Written by Trisha Davis
It was Easter 2013 when I realized that packing boxes would be in my near future. Our family moved to Nashville, TN, in 2009 to launch Cross Point Church’s third campus. My husband, Justin, took on the role of campus pastor. Although I knew someday down the road he would return to being a senior pastor (like way, way, way down the road), I didn’t expect it to happen this soon.
As you know, Easter is like the Super Bowl! I was leading worship that morning and the excitement and joy of our staff and volunteers was at an all-time high. But this Sunday was different for Justin. As he lead our creative team in a mini-devotional and prayer time before the first service, his melancholy tone and his posture of defeat told me he had checked out.
We sat in his office after the final service, and I started to cry. I shared with him that his loss of passion for his position would eventually start to hurt our staff and church family. His tears started to match mine and in that moment, we knew we had to make a very painful choice. A choice to say nothing, collect a pay check and pretend like everything was okay or a choice to speak truth and confess hoping to find a healthy solution.
A couple of weeks later we sat down on Pete and Brandi Wilson’s couch, who not only lead Cross Point Church but have been our dear friends for many years. They knew before we even spoke a word. I was crying and unable to utter enough words to make a sentence. We shared openly and honestly how Justin was struggling in his current role. The pain on their faces was almost too much for me to bear and we left their house wondering if we had done the right thing.
It’s been two and a half years since that painful conversation. I have learned so much about how to leave well during our long season of transition. So if you’re reading this post in the midst of your own transition, I want to encourage you with four basic principles that will help you leave well.
- Be honest and transparent.
There was no drama and no hidden reason Justin was stepping down. We loved Cross Point Church and still do! We loved our campus, our staff, our small group – we loved everything about our church which made the leaving even harder. But Justin longed to be a senior pastor again.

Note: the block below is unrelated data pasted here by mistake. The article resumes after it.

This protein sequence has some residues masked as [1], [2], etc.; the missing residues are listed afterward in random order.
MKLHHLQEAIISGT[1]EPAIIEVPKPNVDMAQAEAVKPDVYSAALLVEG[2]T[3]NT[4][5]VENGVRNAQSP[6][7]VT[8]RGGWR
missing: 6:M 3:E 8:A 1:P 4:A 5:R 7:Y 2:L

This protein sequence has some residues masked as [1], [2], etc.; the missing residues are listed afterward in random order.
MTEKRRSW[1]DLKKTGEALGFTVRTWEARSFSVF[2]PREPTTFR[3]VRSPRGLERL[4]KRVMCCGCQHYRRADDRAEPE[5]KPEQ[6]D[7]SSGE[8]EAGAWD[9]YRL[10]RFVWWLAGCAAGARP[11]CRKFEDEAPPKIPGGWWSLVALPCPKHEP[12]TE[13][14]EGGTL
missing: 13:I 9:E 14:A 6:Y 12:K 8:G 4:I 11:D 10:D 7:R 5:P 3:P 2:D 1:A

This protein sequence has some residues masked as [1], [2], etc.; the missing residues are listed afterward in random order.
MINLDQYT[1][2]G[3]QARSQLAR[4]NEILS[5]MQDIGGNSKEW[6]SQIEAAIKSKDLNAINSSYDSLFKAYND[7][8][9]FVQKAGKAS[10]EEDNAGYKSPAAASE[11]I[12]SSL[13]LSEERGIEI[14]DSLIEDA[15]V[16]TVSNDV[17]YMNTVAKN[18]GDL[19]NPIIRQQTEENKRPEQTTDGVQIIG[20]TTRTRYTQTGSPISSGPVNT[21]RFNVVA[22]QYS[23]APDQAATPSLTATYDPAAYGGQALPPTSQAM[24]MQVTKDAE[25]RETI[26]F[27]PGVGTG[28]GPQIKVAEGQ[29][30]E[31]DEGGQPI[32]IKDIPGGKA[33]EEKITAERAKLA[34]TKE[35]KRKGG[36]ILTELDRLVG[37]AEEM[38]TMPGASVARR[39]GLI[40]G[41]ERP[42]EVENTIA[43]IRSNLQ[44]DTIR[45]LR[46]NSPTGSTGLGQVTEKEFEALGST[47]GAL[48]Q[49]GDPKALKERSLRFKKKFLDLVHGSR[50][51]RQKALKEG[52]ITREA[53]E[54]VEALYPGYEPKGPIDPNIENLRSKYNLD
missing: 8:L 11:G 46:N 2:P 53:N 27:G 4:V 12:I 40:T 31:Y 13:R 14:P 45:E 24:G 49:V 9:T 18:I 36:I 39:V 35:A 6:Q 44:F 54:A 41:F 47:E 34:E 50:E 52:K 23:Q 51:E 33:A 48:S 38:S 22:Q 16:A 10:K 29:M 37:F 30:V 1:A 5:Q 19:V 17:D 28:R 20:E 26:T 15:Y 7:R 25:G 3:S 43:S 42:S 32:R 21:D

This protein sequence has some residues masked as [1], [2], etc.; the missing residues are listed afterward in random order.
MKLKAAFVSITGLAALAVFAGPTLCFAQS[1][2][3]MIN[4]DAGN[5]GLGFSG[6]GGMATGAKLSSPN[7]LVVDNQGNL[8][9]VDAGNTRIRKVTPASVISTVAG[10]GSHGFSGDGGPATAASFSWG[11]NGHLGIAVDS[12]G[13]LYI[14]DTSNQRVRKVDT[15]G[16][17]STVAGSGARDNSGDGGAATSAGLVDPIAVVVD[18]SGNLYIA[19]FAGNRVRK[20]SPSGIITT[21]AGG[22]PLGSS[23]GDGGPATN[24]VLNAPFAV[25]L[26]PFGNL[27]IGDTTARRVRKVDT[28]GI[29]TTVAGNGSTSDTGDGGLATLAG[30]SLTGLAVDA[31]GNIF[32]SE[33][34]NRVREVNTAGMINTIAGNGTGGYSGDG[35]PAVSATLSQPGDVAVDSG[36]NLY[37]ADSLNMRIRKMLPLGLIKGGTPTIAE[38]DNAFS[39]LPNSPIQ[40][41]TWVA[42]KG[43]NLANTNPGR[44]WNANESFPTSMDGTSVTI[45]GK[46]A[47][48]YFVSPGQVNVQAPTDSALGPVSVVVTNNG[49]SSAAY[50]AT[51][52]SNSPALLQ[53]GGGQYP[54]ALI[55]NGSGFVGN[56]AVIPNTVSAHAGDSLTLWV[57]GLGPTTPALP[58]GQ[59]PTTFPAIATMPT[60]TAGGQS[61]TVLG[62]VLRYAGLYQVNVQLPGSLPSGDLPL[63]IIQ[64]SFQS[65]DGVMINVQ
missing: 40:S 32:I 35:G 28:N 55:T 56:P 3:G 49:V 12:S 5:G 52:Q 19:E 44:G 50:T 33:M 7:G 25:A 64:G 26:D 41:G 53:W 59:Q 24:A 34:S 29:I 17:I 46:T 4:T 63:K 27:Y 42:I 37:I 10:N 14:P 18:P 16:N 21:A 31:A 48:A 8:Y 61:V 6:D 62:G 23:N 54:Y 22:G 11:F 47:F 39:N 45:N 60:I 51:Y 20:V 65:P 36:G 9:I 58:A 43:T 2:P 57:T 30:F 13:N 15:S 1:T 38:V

That night on the Wilson’s couch I was painfully honest and transparent about the fact that Justin and I weren’t on the same page. I confessed to them that I didn’t want to leave and that our kids didn’t want to leave. Yes, I knew Justin needed to step down from his position but I was not yet ready for him to be a senior pastor again.
Because we were honest, it gave Pete and our executive team a clear picture of where we were as a family. So instead of just booting Justin to the curb he was offered a different position. They didn’t have to nor did they owe him this! But this new part-time position gave us the time and space to get healthy enough in our marriage and in our family to know when it was the right time to move. Fast forward to this past summer, we were healthy, expectant and EXCITED not only as a couple but as a family and we moved to Indianapolis, Indiana to plant Hope City Church.
You may not be given this transition option like we were. In fact, yours may be much more challenging and even get ugly. No matter what, honesty is the best route to take at all times even if others don’t respond well to it. At least you will know that you’ve done the right thing before God.
- Don’t take the grieving process personally.
God has given us the gift of grief. Grief provides a pathway to healing from what was lost. There are five stages to grief: Denial, anger, bargaining, depression and acceptance but not necessarily in that order. In your decision to leave, take the time to process all the emotions and questions that come with it. Give the people on your staff and in your congregation the gift of time and space and remember not to take their grieving process personally.
- Speak life.
When you are a part of a group of people who are grieving, hurtful words are sure to be spoken. It will be very tempting to respond and defend your decision which often leads to unnecessary drama. People are going to talk, but you can’t control other people’s opinions. You can, however, control how you respond to them. Speaking life is not to be confused with sugar coating what may be an ugly departure. I’m not advocating for you to be fake or inauthentic, but its important to have a mentor, counselor or trusted friend to be able to process the ugly side of leaving. Trying to navigate people’s pain who may not know the whole story and shouldn’t know the whole story only leads to more pain and divisiveness. Not everybody will understand, and you will have to be okay with that.
I know you totally rolled your eyes at me and that’s okay because I can’t see you! If you want to know how to navigate every step of your transition as a staff member, then spend time in prayer. We are human and when left unto ourselves, we can be pretty awful toward one another. The power of prayer is an act of humility, recognizing that no matter how perfect we think our transition will go, we are bound to mess things up.
Looking back on this transitioning season, Justin and I realize how blessed we were to be a part of a great church that helped us leave well. You may not have the same experience as we did and may have to overcome difficult obstacles. Regardless, we don’t use other people’s treatment of us to justify our wrong actions. Leaving is never easy but there is always an opportunity to leave well.
Of the four suggestion Trisha made above, which one do you feel you need to work on in your own life when it comes to transition and change? (Honesty/transparency, not taking things personally, speaking life, or praying)